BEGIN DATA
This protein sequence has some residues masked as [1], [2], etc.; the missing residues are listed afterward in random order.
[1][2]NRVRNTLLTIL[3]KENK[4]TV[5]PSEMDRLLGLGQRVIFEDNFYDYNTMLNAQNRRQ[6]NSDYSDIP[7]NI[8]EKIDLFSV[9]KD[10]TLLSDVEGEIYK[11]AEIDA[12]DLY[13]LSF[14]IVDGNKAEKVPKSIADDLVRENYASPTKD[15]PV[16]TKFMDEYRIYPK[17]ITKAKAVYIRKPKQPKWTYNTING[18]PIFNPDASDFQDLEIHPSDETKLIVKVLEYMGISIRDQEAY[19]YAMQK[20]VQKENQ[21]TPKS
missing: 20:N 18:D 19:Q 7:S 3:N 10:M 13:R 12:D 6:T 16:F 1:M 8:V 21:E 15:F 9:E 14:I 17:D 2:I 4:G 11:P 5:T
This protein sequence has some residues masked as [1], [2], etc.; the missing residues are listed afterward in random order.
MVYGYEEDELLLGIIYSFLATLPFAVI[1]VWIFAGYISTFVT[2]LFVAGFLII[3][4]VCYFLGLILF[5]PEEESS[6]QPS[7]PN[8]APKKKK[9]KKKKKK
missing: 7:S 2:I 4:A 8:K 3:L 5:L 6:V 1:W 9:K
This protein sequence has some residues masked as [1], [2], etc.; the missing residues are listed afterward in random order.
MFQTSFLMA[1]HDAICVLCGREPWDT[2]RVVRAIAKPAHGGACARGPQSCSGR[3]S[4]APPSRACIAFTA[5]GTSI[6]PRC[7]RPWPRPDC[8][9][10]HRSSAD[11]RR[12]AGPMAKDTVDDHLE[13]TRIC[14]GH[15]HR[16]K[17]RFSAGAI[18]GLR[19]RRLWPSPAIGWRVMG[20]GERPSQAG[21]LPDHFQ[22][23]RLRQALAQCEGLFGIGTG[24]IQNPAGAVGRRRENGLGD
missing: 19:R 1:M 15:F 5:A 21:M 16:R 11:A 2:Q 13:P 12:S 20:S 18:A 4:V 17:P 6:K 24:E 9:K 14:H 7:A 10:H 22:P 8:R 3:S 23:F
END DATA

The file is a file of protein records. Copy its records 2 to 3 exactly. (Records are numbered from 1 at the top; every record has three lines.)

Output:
This protein sequence has some residues masked as [1], [2], etc.; the missing residues are listed afterward in random order.
MVYGYEEDELLLGIIYSFLATLPFAVI[1]VWIFAGYISTFVT[2]LFVAGFLII[3][4]VCYFLGLILF[5]PEEESS[6]QPS[7]PN[8]APKKKK[9]KKKKKK
missing: 7:S 2:I 4:A 8:K 3:L 5:L 6:V 1:W 9:K
This protein sequence has some residues masked as [1], [2], etc.; the missing residues are listed afterward in random order.
MFQTSFLMA[1]HDAICVLCGREPWDT[2]RVVRAIAKPAHGGACARGPQSCSGR[3]S[4]APPSRACIAFTA[5]GTSI[6]PRC[7]RPWPRPDC[8][9][10]HRSSAD[11]RR[12]AGPMAKDTVDDHLE[13]TRIC[14]GH[15]HR[16]K[17]RFSAGAI[18]GLR[19]RRLWPSPAIGWRVMG[20]GERPSQAG[21]LPDHFQ[22][23]RLRQALAQCEGLFGIGTG[24]IQNPAGAVGRRRENGLGD
missing: 19:R 1:M 15:F 5:A 21:M 16:R 11:A 2:Q 13:P 12:S 20:S 18:A 4:V 17:P 6:K 24:E 9:K 14:H 7:A 10:H 22:P 8:R 3:S 23:F